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+44 (0)20 7421 8000
36 Bedford Row
London, WC1R 4JH
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Public Law, Regulatory & Human Rights

Areas of Experience

  • Judicial Review
    • General Judicial Review
    • Commercial Judicial Review
    • Criminal Judicial Review
  • Education
  • European Charter of Fundamental Rights
  • Extradition
  • Family
  • Housing
  • Human Rights
  • Immigration, Nationality and Asylum
  • Planning

Some of our barristers are Public Law specialists. Most of our barristers deal with Human Rights issues as and when they arise during the course of their day- to-day barrister’s practice.

Public and Administrative law: what is it?

Public and administrative law is concerned with legal challenges by way of statutory appeal or judicial review of decisions made by public bodies (which includes a court or tribunal and any person certain of whose functions are functions of a public nature).

Our Public Law work

Challenges to decisions by public bodies may arise in any legal or factual setting where a public body makes a decision that affects the rights or duties, privileges or immunities, powers or liabilities of individuals (who may be natural or corporate).

Our barristers, drawn from different specialist practice areas, are regularly instructed in cases of statutory appeal or judicial review in a wide variety of circumstances including but not limited to immigration and asylum, homelessness and social housing, education, extradition, family law, criminal judicial review, commercial judicial review and planning. For more information on our work in these areas click on the relevant practice area at the foot of this page (see grey section of page).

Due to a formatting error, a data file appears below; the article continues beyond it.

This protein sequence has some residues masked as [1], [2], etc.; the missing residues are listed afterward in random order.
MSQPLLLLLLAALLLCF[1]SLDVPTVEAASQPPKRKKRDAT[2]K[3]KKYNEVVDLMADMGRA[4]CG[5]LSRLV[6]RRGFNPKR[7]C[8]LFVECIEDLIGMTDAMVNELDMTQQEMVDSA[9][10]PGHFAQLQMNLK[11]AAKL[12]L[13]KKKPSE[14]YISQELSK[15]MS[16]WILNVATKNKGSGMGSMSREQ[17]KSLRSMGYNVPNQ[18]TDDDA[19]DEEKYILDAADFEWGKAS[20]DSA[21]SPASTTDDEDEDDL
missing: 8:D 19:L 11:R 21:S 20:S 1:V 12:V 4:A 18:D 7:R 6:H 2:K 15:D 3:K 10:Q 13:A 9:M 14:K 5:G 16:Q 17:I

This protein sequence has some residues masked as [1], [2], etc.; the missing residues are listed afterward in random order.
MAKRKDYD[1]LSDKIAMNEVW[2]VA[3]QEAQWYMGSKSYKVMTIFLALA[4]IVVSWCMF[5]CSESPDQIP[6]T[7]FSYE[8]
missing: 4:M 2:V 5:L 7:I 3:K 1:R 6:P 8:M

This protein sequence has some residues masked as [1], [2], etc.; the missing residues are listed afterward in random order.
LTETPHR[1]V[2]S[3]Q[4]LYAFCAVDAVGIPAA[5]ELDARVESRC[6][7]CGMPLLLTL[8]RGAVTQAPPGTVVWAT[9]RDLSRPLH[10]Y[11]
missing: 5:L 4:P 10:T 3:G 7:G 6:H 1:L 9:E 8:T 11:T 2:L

Commercial Judicial Review

What is it?

Commercial Judicial Review is a distinctive branch of judicial review, subject to its own special considerations. It is concerned with challenges by businesses and other entities to regulatory decisions by government (central or local) or other regulators, where the challenge is made for the purpose of protecting business or commercial interests.

The key difference between Commercial Judicial Review and other areas of judicial review is the focus placed on commercial decisions by regulators. Commercial judicial review is essentially concerned with the supervision of public bodies responsible for the regulation of economic activities.

Markets and Sectors

A number of public bodies have statutory power to regulate different markets or sectors, including:

  • Oil & Gas
  • Financial Services
  • Local Authorities (including planning, and minerals authorities)
  • Food and Drink
  • Agriculture
  • Trade and Industry
  • Public Utilities
  • TV and Radio Broadcasting, OFCOM
  • Gaming Industry

These public bodies include Government Departments and independent agencies.

What we offer

Some of our members specialise in commercial and business law, financial regulation and consumer law, and are also public law specialists – and so adept at dealing with public and administrative law issues in a commercial setting. For instance:

Richard Wilson QC, who has a special interest in the regulation of Shale Gas & Oil, is author of ‘Judicial Review: An Introduction to the Key Principles’, which is a chapter in the practitioner textbook Criminal Judicial Review (Hart Publishing). For more information on what we offer Shale Gas & Oil regulation. Read more>>